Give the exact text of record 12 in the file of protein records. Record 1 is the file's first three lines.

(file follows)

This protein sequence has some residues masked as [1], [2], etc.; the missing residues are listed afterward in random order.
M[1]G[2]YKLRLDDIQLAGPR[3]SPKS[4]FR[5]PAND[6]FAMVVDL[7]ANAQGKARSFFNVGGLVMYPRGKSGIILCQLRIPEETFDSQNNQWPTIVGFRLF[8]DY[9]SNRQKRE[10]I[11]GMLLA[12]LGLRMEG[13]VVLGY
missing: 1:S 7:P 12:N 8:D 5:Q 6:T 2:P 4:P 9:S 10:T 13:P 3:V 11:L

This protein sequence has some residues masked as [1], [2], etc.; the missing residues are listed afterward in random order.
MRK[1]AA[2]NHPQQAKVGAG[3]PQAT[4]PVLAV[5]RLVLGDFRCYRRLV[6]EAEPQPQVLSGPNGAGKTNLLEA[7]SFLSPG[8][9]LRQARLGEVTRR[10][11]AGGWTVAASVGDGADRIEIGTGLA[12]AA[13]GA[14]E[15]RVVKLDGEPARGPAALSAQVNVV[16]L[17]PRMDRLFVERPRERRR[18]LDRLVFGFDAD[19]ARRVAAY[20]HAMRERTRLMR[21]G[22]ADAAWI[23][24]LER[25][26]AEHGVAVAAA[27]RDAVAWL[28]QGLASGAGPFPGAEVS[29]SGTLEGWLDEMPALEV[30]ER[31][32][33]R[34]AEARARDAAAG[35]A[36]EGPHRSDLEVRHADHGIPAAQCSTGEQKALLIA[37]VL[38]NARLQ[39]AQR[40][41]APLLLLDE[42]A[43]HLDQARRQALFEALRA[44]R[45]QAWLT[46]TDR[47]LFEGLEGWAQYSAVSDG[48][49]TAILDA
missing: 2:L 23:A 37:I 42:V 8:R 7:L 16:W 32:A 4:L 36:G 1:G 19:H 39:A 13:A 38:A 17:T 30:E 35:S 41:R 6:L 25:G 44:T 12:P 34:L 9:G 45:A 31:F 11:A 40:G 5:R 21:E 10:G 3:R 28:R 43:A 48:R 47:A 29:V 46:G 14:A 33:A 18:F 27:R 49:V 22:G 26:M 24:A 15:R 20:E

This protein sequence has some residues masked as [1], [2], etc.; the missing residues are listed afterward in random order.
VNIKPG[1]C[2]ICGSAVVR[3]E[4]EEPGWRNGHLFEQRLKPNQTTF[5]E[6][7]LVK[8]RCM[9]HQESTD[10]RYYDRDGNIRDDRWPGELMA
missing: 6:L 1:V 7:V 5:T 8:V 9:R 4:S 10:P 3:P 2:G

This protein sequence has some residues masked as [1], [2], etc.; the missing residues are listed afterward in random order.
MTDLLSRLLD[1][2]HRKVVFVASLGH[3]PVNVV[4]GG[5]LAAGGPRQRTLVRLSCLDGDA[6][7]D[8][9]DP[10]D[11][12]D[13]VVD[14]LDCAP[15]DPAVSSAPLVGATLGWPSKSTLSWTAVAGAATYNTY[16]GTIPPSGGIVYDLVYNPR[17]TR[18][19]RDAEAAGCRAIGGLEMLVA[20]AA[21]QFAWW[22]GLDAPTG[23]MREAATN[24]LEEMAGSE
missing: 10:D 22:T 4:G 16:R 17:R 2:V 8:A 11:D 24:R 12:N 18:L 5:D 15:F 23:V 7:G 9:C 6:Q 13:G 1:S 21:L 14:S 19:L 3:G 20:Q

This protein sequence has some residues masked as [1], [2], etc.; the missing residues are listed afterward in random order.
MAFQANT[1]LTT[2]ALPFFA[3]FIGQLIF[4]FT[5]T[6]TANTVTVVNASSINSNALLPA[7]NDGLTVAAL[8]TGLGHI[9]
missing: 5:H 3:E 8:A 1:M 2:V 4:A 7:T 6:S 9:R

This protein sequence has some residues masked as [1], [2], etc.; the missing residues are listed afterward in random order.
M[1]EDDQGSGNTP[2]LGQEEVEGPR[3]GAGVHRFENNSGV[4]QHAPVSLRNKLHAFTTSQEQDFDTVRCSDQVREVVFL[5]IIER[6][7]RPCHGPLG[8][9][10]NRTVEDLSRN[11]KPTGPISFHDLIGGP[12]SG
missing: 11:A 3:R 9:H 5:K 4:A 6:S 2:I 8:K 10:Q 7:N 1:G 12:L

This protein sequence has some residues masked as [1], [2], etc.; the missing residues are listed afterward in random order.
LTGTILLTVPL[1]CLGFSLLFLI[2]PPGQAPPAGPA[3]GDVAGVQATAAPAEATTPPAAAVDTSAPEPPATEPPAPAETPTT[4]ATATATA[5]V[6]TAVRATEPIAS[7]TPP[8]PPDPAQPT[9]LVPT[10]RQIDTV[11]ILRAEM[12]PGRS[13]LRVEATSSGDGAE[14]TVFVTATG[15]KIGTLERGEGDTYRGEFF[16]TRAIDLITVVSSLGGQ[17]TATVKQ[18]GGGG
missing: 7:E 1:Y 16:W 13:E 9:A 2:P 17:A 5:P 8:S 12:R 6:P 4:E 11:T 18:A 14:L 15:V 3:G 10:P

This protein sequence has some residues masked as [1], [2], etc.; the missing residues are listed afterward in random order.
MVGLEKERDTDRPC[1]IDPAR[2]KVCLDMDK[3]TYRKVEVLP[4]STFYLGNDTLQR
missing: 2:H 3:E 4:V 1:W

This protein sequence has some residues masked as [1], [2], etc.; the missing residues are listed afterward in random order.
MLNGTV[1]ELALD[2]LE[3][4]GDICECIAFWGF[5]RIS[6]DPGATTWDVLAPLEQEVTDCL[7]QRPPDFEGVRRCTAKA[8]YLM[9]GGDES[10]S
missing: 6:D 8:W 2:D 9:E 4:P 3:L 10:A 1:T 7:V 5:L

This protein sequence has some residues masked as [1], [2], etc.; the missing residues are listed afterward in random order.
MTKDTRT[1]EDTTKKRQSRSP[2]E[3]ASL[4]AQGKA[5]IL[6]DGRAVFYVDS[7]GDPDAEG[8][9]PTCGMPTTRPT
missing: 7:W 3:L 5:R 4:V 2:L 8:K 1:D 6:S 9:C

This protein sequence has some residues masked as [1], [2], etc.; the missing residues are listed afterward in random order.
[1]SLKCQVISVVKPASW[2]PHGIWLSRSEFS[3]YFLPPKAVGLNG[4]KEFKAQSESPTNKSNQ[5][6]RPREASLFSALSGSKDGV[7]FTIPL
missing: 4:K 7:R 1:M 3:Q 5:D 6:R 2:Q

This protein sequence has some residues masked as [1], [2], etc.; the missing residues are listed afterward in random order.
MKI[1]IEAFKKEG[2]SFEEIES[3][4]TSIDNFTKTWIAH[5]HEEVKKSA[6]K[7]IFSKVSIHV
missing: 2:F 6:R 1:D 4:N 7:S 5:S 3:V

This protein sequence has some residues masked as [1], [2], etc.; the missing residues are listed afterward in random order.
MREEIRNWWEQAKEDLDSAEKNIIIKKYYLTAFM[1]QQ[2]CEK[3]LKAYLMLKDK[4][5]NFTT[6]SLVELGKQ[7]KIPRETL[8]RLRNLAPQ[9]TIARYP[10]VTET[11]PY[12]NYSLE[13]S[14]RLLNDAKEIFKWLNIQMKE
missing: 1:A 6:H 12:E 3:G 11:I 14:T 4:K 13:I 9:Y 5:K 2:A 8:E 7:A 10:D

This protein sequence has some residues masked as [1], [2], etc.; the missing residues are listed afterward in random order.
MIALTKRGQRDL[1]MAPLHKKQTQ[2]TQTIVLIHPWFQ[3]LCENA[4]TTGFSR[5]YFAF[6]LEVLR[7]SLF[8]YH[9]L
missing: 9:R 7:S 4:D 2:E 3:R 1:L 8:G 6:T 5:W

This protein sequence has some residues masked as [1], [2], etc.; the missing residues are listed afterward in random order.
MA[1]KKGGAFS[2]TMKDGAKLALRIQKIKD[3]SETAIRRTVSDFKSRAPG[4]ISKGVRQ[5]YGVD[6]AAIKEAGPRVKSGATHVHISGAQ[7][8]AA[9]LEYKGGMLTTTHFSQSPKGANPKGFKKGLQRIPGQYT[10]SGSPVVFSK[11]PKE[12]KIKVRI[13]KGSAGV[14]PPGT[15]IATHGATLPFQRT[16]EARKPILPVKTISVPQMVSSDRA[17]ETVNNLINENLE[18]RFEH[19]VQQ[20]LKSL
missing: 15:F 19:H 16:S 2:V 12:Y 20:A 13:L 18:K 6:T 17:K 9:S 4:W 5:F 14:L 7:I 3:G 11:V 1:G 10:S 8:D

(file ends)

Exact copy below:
This protein sequence has some residues masked as [1], [2], etc.; the missing residues are listed afterward in random order.
MKI[1]IEAFKKEG[2]SFEEIES[3][4]TSIDNFTKTWIAH[5]HEEVKKSA[6]K[7]IFSKVSIHV
missing: 2:F 6:R 1:D 4:N 7:S 5:S 3:V